We train first and foremost for street self-defense.
We train to be effective in the street environment and then make adjustments to the training for students who wish to enter sporting competitions.
We train with progressive resistance.
A real attacker is going to resist your effort 100%. If you want to learn how to fight, you have to practice fighting against someone who is fighting back. Progressive resistance allows everyone, regardless of experience, to do this in a safe and fun training environment.
We train as complete self-defense athletes: All the ranges (kicking, punching, trapping, standing and ground grappling), multiple opponents, weaponry and environmental awareness.
We train to be prepared for almost any situation. We want each student to actually train in as many self-defense scenarios as possible so that if a student gets into a bad situation they already have experience in that particular situation.
I plan to train for the rest of my life and it is my hope that my students will do the same. If we are going to spend this much time working on developing functional skills, we should be having fun doing it. If you are training for competition, you have to grind and do a lot of very uncomfortable and painful training. If you are training for self-defense, you should work very hard at times, but it should not be a big grind. The training sessions should be so enjoyable that we look forward to each class. Our classes are held in a very relaxed but disciplined atmosphere. Lots of laughing and joking while training hard. As Bruce Lee said, "You should train seriously, but don't seriously train."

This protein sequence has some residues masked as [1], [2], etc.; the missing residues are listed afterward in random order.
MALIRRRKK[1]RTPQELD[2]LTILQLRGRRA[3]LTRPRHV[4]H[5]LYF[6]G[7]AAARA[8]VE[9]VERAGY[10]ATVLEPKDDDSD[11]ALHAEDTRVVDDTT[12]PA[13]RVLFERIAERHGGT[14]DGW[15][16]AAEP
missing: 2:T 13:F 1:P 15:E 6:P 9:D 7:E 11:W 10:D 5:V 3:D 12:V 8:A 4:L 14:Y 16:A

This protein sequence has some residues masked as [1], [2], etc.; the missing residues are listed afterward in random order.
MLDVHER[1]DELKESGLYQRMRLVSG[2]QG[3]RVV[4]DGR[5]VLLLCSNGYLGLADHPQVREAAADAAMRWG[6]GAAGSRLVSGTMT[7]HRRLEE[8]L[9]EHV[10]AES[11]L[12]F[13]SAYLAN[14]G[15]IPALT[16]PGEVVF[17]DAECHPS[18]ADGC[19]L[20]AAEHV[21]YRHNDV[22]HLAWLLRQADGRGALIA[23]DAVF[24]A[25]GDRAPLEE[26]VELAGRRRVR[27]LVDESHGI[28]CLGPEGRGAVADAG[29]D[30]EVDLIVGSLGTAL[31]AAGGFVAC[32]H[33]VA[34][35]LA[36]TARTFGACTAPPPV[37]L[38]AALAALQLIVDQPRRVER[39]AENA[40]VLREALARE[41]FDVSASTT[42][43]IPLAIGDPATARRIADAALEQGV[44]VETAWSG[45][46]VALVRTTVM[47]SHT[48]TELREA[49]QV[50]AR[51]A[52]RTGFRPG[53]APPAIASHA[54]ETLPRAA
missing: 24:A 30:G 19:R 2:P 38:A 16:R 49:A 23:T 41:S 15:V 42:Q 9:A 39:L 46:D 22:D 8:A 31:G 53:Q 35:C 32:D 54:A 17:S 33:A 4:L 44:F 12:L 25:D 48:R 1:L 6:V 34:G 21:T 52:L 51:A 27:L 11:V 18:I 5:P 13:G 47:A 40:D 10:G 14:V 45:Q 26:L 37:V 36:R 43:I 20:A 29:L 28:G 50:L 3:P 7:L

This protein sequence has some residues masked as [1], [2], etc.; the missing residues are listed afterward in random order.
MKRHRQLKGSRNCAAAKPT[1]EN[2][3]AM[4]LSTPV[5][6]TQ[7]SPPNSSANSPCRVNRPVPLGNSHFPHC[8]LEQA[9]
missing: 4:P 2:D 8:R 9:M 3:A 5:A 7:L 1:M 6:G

What We Do
Students learn both the defensive and offensive aspects of empty-hand self-defense. The four ranges of fighting (kicking, punching, trapping, and grappling) are explored and proficiency is gained at all ranges. The empty-hand curriculum is derived from Jun Fan Gung Fu, Western (American) Boxing, Panantukan (an empty-hand sub-system of Filipino Martial Arts), Brazilian Jujitsu, Sombo, Catch-As-Catch-Can, Combat Submission Wrestling and Muay Thai.
The weapons curriculum comes primarily from the Filipino Martial Arts of Kali, Escrima and Arnis. Weapons training greatly enhance the students speed, timing and hand-eye coordination. In addition, this element of the curriculum sensitizes the student to the need for defensive skills against impact and edged weapons. The weapon-based curriculum is derived from the LAMECO Eskrima, LucayLucay Kali systems and Inosanto-Lacaste.